"The first job of a teacher is to make the student fall in love with the subject. That doesn’t have to be done by waving your arms and prancing around the classroom; there’s all sorts of ways to go at it, but no matter what, you are a symbol of the subject in the students’ minds. If you don’t have both astonishment and content, you have either a technical exercise or you have a lecture. When I go outside at night and look up at the stars, the feeling that I get is not comfort. The feeling that I get is a kind of delicious discomfort at knowing that there is so much out there that I do not understand and the joy in recognizing that there is enormous mystery, which is not a comfortable thing. This, I think, is the principal gift of education."
Teller co-directing a production of The Tempest in Las Vegas
(Photo by: Anthony Mair)

If, in Now, Voyager, Charlotte Vale can say "Don't let's ask for the moon; we have the stars," there's no reason why Taylor Mac can't escort his audiences to Neverland, fly them to the moon, or tease them down a radical path through American history with the subversive humor of Charles Ludlam, the childlike bravado of Peter Pan, and the musicological inquisitiveness of Leonard Bernstein. Larry Kramer may have spent 40 years writing 800 pages of presumed gay history for The American People: Volume 1: Search for My Heart: A Novel (and hope to publish Volume 2 before he dies), but Taylor Mac is hard at work on a gigantic musical project which mines the collective wealth of material found in 240 years of songs that have been popular in America.

Outrageously costumed by Machine Dazzle's Matthew Flower and co-directed by Niegel Smith, A 24-Decade History of Popular Music is markedly enhanced by the lush musical arrangements created and conducted by Matt Ray (I'm not gushing, these orchestrations are a genuine class act). Aimed at examining the music which, in its historical context, appealed to oppressed segments of American society, Taylor Mac's undertaking is structured as follows:
  • 1776-1786: Songs Popular During the American Revolution.
  • 1786-1796: Songs Popular in Recovery From Revolution.
  • 1796-1806: Songs Popular in the Pubs (which inspired the Temperance).
  • 1806-1816: Songs Popular While Escaping the Heteronormative.
  • 1816-1826: Songs Popular with the Blind.
  • 1826-1836: Songs Popular with Children (during and around Trail of Tears).

  • 1976-1986: Songs Popular in the Backroom.
  • 1986-1996: Songs Popular at the Height of the AIDS Crisis.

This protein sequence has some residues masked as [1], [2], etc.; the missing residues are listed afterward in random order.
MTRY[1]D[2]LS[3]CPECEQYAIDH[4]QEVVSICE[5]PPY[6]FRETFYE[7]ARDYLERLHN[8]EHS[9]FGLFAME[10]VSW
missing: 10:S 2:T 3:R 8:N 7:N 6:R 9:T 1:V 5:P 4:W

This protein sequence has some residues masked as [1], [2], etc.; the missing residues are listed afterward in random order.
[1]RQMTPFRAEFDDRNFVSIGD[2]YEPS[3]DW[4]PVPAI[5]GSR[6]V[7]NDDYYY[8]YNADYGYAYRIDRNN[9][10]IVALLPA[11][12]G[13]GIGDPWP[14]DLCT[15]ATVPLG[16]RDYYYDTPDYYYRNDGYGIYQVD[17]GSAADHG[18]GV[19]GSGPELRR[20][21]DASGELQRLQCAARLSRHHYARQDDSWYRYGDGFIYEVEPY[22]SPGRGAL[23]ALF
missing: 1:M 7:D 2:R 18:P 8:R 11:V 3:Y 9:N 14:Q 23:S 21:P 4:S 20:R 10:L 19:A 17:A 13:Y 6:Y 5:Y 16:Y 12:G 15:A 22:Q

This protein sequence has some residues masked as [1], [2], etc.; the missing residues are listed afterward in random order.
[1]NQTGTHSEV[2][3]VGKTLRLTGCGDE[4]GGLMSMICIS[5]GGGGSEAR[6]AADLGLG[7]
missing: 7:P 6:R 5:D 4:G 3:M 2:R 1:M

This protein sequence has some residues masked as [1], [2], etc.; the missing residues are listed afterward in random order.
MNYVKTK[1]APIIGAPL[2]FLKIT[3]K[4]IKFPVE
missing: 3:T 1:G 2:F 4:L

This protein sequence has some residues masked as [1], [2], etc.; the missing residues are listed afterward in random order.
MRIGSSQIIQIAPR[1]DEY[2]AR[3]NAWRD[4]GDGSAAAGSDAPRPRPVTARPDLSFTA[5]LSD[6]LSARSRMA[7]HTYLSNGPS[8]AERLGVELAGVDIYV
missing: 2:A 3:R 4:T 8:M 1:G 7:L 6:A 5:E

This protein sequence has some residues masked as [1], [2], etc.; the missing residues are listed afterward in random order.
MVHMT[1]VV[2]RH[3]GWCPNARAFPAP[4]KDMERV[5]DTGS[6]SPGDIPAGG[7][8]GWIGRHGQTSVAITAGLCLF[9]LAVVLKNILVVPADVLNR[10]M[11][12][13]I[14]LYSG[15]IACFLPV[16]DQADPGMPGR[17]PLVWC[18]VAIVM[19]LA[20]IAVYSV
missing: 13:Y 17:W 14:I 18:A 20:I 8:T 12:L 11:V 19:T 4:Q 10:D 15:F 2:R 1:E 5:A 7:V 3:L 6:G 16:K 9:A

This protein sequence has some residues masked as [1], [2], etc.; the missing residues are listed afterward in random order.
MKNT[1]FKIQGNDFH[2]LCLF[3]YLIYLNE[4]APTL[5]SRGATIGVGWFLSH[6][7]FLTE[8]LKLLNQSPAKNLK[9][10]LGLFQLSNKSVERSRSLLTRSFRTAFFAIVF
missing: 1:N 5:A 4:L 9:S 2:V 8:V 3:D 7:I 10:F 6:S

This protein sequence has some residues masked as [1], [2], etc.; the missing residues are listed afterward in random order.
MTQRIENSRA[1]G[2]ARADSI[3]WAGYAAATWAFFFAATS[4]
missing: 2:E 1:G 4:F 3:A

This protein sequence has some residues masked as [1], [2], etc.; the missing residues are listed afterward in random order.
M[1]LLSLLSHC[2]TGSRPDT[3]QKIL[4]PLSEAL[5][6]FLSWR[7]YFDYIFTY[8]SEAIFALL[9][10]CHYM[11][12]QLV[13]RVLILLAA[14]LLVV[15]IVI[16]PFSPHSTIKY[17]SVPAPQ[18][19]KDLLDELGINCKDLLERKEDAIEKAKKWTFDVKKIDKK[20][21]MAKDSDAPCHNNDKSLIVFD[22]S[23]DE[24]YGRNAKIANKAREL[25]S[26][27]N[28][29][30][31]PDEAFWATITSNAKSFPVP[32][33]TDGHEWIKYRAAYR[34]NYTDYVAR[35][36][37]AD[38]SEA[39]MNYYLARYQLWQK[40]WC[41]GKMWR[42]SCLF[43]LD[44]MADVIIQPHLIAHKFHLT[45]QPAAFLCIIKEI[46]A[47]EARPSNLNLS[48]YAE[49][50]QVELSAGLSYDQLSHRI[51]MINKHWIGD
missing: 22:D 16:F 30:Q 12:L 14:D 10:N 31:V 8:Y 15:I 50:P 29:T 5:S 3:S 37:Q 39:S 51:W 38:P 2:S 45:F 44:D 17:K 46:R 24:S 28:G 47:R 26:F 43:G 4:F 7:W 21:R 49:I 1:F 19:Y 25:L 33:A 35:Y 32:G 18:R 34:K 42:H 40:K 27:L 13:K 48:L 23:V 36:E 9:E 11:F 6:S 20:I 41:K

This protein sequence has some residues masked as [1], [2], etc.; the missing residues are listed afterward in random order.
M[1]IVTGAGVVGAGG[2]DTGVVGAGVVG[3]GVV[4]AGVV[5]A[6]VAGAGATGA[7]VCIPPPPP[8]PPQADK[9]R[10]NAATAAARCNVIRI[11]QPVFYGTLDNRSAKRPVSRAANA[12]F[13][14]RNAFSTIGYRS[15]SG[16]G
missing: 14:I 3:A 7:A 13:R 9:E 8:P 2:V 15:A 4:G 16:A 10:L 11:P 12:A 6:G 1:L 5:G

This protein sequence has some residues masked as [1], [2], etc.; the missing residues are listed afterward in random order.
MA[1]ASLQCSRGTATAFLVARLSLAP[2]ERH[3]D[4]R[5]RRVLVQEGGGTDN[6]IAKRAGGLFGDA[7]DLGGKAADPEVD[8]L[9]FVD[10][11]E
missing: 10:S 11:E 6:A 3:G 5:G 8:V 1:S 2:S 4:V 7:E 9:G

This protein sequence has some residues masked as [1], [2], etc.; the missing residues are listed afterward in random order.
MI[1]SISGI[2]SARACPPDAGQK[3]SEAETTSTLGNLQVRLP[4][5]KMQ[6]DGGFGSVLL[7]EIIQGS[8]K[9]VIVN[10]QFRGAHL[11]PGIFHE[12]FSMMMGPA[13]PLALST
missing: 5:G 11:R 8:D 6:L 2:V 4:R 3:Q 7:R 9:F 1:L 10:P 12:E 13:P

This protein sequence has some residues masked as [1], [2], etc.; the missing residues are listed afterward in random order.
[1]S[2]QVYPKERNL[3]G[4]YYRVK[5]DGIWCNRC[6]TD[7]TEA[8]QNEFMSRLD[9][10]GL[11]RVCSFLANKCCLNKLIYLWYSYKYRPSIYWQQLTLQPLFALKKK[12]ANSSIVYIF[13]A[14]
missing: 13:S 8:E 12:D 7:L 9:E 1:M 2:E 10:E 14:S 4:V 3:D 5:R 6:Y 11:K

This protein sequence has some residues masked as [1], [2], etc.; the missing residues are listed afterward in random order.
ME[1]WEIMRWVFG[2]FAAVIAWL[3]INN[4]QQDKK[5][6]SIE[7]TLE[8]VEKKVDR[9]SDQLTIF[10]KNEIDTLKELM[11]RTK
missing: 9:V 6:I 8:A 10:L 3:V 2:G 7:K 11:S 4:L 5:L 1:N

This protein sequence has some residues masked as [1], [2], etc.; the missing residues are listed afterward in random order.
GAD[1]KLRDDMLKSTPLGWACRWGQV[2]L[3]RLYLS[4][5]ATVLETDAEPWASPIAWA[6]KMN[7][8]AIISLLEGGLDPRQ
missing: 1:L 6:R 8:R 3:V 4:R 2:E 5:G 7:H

• 1996-2006: Songs Popular in the Radical Lesbian Community.
  • 2006-2016: Songs Written for "A 24-Decade History."
If you thought The Lily's Revenge was a big undertaking, Taylor Mac's ultimate goal is to perform all 24 decades of music with a 24-piece orchestra over the course of 24 consecutive hours. During his marathon, the orchestra will lose one musician during each decade. In one sequence, there will be 24 dancers/strippers. For the diehards in attendance, there will also be a medical tent.

Taylor Mac singing from the mezzanine of the Curran Theatre
(Photo by: Jim Norrena) 

During his appearances as part of the Curran: Under Construction series, Taylor Mac performed the first two segments of A 24-Decade History of Popular Music (1776-1836) for small, but enraptured audiences. Seated on the stage of one of San Francisco's oldest theatres as it undergoes a sorely-needed renovation, audience members were startled to look out into the darkened auditorium and realize that, even with the evening's star wafting through the mezzanine like a glamorous ghost, the space felt as intimate as a living room. At times, when a spotlight shone through the auditorium's chandelier, onlookers began to feel as if they were experiencing the music from within a magical kaleidoscope.

Taylor Mac performing at the Curran Theatre (Photo by: Jim Norrena) 

While the music from each decade can range from songs of woe and political unrest to English ballads like "Johnny's So Long At The Fair," the overall experience is a mind-boggling exercise in deliciously wretched excess. Certain moments stand out more than others:
  • On the first night I attended, Speaker Nancy Pelosi was in the audience. After singing a popular 18th-century song about how much the people hate Congress, Taylor Mac suggested Pelosi remember that song when she returns to work in the nation's capitol.
  • The second evening (which still needs a lot of work) was described as "a workshop of a workshop for a backers audition for a heteronormative jukebox Broadway musical about colonization that will go on to win an Oscar."